Officials of the city’s police pension fund were so grateful to their landlord at the historic Woolworth Building on lower Broadway that they handed him a much prized park-anywhere placard that he used for his luxury sports cars.
Woolworth Building owner Steven Witkoff, a millionaire many times over who can afford to park his cars wherever he wants, was given the permit after the pension fund moved into his building several years ago. Last Wednesday, however, Witkoff, whose Witkoff Group owns several high-profile city properties, made the mistake of parking his 2005 Mercedes-Benz SL65—book value $182,820—in a restricted parking zone near the Voice‘s Cooper Square offices.
The gleaming new silver coupe drew admiring stares from passersby who eyed its sleek design. It drew even closer scrutiny because it had a Police Department restricted parking pass on the dashboard. The permit had two license plate numbers listed as official holders of the permit—both of them registered to late-model Mercedes owned by Witkoff.
Asked why the landlord had the pass, pension fund executive director Michael Welsome said he didn’t know. “What may have happened is someone here is lending his placard out to Witkoff, which is not supposed to be done,” he said.
Later, Deputy Police Commissioner Paul Browne gave a different explanation. “A few years ago, when the pension section began moving into the Woolworth Building, it provided a parking placard to the building manager there so that various delivery trucks could use a restricted parking area to make deliveries,” he said. “That placard was given to Mr. Witkoff. It should not have been, and it is being returned today.”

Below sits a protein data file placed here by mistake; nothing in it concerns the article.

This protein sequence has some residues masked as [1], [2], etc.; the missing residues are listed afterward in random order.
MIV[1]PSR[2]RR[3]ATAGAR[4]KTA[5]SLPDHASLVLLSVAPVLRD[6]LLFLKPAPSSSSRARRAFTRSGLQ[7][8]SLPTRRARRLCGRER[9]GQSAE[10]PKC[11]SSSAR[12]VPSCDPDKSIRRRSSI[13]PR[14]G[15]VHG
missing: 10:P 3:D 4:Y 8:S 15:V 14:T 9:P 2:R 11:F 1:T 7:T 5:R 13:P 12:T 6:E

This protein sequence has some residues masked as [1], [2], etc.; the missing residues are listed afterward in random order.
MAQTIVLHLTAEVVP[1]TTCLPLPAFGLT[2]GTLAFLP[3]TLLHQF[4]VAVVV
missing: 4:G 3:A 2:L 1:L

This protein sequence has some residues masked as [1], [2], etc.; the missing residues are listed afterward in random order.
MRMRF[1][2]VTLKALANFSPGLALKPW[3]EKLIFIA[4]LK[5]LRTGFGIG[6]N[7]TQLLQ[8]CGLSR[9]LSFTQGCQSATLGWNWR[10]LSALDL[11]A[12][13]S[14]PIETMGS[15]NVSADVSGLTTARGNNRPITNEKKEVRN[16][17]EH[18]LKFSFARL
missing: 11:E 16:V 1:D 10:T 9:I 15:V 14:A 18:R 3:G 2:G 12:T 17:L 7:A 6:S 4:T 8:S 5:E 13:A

Parking permits, however, have a one-year expiration date, and must be renewed annually, which means the pension fund has had a long-term need for truck unloading.
Witkoff, whose partner is ex-cop and celebrity private eye Bo Dietl, acknowledged that he had the permit “since the inception”—when the fund moved into his building. “I really don’t want to publicly comment on it,” he said.
Along with his partners, Witkoff bought the neo-Gothic-style building in 1998 and later took in the pension fund as a temporary tenant. In 2002, the 120-employee unit agreed to rent 56,000 square feet of space there—the entire 19th and 25th floors. While upper floors are being turned into residential apartments, the Woolworth Building still serves as a kind of back-office space for police headquarters, with the Lieutenants Benevolent Association and other unions as tenants.
In April, Witkoff and the Cipriani family were selected by a city-state panel to turn Pier 57 on the West Side into a vast 80,000-square-foot catering hall and museum, to be called the Leonardo at Pier 57. The estimated cost of the project is $154 million.